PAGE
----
For those you who have never seen Parks and Recreation the setting of this blog may be harder to visualize. You should watch a couple episodes and then return to this post.
All set? Ok here we go.
After a looooonnnnnnggggg period of waiting, dealing with highest and best bidding, and more waiting, and more waiting, the East Providence City Council was finally meeting. The vote determining the new owner of the library was here.
The vote came toward the end of the meeting, at about 9:30 PM., i.e. after about 3 hours of me having an internal nervous breakdown in my chair. The commissioner began reading his report, and, as anticipated, recommended that the city council vote to approve the sale in my favor. Mechanically, each council member “aye-d” approval in turn when their name was called. I was beginning to relax, watching them go through the motions, when out of the corner of my eye I saw a woman leap up out of her seat and run toward the front of the room. “May I speak?” she demanded.
She was the second highest bidder for the property and she had props. Literally. Props. As in a full slideshow of her vision for the design studio she wanted to have in the library. The council listened patiently while I clung to my chair and hyperventilated.
Then another member of the audience stood. “May I speak?” he asked. The council members stared at one another questioning, until finally one asked out loud, “I don’t know. Is this a public hearing?”
I sort of fell out of my chair. This was not happening.
The bewildered council finally decided that yes, let the guy speak. Thank god. He was, it turns out, my future neighbor. And he had plenty to say too, about the neighborhood residents’ collective desire for the library to be limited to residential use.
So how did it finally all wrap up? You can watch here:
The library voting begins around 1:10 in the council meeting recording. I get up to the podium and make a bit of a fool of myself at 1:24. Enjoy! Don’t’ laugh at me too hard!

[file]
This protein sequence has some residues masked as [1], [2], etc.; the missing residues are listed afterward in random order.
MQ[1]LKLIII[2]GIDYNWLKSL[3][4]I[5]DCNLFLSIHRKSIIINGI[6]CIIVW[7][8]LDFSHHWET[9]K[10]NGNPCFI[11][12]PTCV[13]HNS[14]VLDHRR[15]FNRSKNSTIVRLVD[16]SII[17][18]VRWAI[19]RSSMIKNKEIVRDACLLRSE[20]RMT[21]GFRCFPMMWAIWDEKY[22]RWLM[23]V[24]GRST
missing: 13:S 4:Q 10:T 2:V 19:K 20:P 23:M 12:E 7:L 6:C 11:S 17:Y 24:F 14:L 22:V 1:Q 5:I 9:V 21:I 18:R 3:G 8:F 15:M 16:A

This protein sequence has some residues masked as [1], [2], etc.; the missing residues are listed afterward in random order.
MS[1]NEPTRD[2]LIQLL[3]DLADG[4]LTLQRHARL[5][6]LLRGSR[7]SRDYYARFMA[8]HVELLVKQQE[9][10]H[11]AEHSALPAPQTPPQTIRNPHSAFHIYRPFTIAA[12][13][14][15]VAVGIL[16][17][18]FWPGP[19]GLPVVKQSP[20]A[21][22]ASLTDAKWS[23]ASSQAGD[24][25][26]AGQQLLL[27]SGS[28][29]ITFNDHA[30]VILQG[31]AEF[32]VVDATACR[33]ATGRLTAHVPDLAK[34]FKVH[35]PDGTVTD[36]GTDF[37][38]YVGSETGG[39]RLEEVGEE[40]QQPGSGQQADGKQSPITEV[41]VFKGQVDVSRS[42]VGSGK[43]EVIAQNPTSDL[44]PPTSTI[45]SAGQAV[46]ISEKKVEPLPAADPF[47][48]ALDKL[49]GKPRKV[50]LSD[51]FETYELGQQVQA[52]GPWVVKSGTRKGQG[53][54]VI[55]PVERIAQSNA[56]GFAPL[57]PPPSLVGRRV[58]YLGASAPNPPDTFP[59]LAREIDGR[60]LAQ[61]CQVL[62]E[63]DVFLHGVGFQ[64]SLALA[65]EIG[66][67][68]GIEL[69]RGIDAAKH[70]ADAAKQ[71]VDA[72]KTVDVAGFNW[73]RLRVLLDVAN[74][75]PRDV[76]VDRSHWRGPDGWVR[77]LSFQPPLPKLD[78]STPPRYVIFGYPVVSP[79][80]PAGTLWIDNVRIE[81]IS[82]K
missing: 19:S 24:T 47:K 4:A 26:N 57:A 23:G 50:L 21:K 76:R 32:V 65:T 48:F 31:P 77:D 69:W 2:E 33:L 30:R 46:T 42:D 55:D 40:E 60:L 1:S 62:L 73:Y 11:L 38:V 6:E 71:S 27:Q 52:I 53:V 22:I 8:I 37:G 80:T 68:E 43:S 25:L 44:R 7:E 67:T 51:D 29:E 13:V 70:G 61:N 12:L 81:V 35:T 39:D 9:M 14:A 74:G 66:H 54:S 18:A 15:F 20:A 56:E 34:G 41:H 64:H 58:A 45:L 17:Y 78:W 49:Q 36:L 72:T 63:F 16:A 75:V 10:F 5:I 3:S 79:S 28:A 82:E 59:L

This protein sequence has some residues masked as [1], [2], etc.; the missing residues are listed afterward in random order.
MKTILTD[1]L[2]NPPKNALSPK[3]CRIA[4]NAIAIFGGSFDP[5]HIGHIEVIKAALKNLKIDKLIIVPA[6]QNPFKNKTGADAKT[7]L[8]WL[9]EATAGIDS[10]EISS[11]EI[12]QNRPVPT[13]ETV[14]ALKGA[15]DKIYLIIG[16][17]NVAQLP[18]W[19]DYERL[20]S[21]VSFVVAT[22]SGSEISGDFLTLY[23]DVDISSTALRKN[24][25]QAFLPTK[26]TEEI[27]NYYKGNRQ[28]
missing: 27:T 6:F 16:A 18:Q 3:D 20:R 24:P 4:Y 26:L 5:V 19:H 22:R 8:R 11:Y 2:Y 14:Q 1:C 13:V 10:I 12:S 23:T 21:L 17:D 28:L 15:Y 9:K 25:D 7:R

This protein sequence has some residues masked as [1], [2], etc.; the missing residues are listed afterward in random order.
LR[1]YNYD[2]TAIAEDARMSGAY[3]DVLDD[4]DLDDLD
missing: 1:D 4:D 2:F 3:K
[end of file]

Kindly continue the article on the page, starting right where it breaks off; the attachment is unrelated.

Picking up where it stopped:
May 16, 2013.
Shamila and I marched into East Providence City Hall, offer package in her hands. Shamila was looking lovely and confident as always; I was about to vomit and or break into a sweat, and/or do both at the same time. We had already determined that it would be a good idea for her to do all the talking; I am entirely useless where my own personal transactions are involved. Once we tracked down the city planner, she placed my full price offer in his hands and briefly summarized its’ content. “So,” she concluded, “what are our next steps?”
The City Planner appeared a bit lost. “Well,” he began, “actually we have not established a procedure for this yet and are still working out the process.” Huh? “We will probably keep the bidding open for a few weeks and see what else comes in.” WHAT?
So that is how I essentially had to out-bid myself to get the property. From day one, every other interested buyer knew that there was a full price offer on the table. And yes, there were a lot of other crazy people like me who wanted to take on the project. But who doesn’t enjoy an overly emotional bidding war from time to time?
“We have to keep them all,” my 8-year-old self demanded.
My mother, slightly exasperated and attempting to get my bedroom packed up into boxes for moving day, sighed tiredly. “You have plenty of books. And you have already read these ones.” Adamant, I informed her: “When I grow up I am going to own a library with lots of books. So we have to keep them until then.”
My mother will tell anyone we know embarrassing stories of the youthful beginnings of my overconfident ambitions. We never could have guessed that I would get that particular proclamation right. (I can however concede that I am probably never going to be a Supreme Court Judge, a geneticist or an astronaut).
The Library plan was a long forgotten childhood memory until earlier this year. I was finally home after a particularly long day cooking dinner, and Shamila was interrupting my night with a crazy phone call about a vacant library in Rumford. “Trust me,” she said. “Just go drive by.”
I was tired, and at loss to connect why I should be concerned with a city library at that particular moment. We didn’t have a client looking for a library did we? No one came to mind. Shamila, however, is the most confident, intuitive and determined woman I have ever met. And she knows how to push my buttons. Five minutes after we hung up I was in the car taking the 20 minute drive over to Rumford.
I am delighted to announce the commencement of my Library Project; the restoration and conversion of the historic Rumford Library into my home. I am inviting all of you to share with me the disasters that are sure to ensue during the Project on my blog “rumfordlibraryproject.com”